His bark containers are especially intriguing, as careful overnight soaking is necessary for the bark sheets to lay flat. An oval shaped scoring in the middle of the length of the bark allows the single sheet to fold creating a bottom and two sides. The bark surface, along with all its imperfections shows nature as its truest self. Carty takes complete advantage of those imperfections. Knot holes and natural striations and cracks are used for lashing to hold the hickory bark container in place. All the holes for lashing, if they aren’t there already from imperfections in the bark, are created with a knife, no drills or electric tools are used in either foraging or creating Carty’s vessels.
One of the most impressive pieces is a very tall vessel, from Tulip poplar bark, with hickory lashing, and a brown ash rim and internal supports. His mother, Mary, made a connection with the Passamaquoddy Tribe, a First Nations People from Maine, who use Brown Ash for their renowned ash baskets. Growth rings of the Brown Ash will split off from the round of the cut tree to create the perfect rim for some of Carty’s containers.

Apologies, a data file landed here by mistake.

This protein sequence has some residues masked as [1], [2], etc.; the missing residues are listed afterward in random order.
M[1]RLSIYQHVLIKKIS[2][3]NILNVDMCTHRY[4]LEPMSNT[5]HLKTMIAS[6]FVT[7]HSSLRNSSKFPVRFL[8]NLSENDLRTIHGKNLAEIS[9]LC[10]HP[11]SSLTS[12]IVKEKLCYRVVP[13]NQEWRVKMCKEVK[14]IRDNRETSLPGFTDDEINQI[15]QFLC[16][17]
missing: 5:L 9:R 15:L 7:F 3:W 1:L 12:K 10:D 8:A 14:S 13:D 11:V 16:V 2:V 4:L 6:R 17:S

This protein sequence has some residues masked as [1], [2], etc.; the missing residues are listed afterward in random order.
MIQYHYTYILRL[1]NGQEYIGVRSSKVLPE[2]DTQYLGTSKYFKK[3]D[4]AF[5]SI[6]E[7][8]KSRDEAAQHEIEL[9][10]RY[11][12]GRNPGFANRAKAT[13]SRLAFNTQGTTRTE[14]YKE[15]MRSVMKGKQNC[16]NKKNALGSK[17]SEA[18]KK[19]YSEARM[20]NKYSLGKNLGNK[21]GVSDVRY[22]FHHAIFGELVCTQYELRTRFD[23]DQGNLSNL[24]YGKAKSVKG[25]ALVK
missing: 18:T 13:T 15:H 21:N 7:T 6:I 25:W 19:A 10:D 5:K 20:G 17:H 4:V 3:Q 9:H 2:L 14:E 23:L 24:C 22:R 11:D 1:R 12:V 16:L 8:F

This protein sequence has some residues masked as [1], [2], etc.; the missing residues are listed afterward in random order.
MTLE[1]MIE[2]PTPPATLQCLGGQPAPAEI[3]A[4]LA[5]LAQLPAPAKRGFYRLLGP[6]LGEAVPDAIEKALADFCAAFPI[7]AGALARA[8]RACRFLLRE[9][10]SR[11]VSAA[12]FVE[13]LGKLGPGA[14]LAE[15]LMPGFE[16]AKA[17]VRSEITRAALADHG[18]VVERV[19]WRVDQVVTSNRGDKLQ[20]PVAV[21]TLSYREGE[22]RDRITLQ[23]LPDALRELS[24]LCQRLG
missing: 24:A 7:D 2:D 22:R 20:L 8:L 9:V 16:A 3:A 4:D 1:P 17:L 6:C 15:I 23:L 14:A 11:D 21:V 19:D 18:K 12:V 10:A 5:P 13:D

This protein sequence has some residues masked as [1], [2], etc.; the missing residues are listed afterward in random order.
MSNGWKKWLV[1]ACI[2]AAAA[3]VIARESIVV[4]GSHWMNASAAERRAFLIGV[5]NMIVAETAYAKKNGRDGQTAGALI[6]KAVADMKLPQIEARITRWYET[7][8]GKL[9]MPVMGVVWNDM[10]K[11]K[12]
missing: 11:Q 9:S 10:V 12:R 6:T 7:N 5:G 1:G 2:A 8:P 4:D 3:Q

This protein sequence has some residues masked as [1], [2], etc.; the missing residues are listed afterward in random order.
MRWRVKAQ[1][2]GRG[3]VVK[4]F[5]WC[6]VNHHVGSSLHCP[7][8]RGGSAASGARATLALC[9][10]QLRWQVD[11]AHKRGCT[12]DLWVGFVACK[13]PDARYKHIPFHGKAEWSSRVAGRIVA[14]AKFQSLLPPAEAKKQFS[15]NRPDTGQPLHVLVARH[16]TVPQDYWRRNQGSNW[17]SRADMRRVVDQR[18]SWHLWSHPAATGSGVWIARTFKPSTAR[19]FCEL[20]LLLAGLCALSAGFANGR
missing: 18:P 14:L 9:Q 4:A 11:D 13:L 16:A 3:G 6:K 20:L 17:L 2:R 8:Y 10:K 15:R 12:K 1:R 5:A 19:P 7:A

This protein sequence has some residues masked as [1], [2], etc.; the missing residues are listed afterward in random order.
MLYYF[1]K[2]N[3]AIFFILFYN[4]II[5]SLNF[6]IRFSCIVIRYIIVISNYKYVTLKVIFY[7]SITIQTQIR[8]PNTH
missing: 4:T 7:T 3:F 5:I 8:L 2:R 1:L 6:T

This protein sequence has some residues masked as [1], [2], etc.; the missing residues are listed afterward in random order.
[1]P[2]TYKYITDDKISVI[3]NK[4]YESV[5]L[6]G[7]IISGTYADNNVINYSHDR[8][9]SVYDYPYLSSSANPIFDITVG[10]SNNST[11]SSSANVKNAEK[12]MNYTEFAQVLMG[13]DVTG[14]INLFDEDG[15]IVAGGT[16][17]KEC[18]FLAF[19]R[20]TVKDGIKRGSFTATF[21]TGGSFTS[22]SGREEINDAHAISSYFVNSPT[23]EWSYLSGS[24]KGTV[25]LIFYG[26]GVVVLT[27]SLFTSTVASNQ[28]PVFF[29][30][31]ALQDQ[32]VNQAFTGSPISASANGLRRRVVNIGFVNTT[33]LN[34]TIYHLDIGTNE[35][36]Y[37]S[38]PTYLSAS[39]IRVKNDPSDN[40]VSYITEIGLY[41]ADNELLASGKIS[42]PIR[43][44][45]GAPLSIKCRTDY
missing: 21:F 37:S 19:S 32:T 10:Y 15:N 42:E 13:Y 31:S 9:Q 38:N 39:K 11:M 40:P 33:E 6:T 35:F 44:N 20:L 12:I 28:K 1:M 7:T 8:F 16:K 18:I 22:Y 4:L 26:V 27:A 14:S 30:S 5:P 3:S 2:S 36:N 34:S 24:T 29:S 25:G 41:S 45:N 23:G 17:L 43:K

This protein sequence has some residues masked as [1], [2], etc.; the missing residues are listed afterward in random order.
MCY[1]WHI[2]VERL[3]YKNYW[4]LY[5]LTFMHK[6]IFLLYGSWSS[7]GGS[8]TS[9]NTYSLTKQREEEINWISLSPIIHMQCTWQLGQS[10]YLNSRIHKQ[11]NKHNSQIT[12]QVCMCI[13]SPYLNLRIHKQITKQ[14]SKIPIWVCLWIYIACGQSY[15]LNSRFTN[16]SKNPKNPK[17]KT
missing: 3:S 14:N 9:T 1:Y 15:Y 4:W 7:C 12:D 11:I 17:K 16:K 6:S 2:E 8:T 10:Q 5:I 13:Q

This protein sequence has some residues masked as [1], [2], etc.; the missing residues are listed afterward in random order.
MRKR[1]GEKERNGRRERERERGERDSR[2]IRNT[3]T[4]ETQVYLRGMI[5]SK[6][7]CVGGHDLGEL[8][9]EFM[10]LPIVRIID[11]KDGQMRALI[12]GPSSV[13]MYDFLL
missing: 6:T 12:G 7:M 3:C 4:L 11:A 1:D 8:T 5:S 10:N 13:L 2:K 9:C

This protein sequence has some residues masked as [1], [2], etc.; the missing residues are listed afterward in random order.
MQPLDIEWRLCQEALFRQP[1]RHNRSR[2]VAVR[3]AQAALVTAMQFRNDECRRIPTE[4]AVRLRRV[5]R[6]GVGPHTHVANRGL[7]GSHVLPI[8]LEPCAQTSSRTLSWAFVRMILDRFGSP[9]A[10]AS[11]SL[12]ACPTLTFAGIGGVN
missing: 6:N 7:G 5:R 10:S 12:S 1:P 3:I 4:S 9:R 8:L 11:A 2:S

Each container in this exhibition represents a beautiful marriage of materials, including both native and invasive. Carty takes advantage of each material’s characteristics, including the hair-like rootlets left intact as the runners in baskets such as the one pictured below. It is supported with shaved Tulip Poplar staves that also form the complex woven rim. The cordage is from shaved wisteria bark.
Another vessel is created entirely of solid hickory including the lashing and rim. It takes advantage of the reverse side of the bark, with a beautiful tiger stripe surface. Listening to the materials and allowing them to guide shape and function is one of Carty’s strengths. Carty and his materials work closely as a team.
There is a simplicity in Carty’s shapes and construction that contrasts sharply to the efforts involved in foraging, harvesting, drying, stripping, storing and rewetting natural materials. Carty teaches foraging and basket making techniques to many different types of groups, at places like Peters Valley School of Craft, historical groups, naturalist groups, and reenactment organizations that want to go back and learn techniques that modern technology has all but wiped out.
Carty continues to explore and develop a symbiotic relationship to the natural world, as he ponders the idea that bark can be edible; could someone make a vessel or container from slippery elm or wild sarsaparilla that could ultimately be pounded down and eaten in an apocalyptic setting? This exhibition is more than 13 baskets and a few tools. This exhibition explores our roots, acknowledgement of Indigenous peoples’ skills which have mostly been lost, and the most basic need of mankind, to contain something. Carty has become a folklorist, naturalist, philosopher, herbalist and basket maker in his own right preserving traditions and teaching those traditions to others.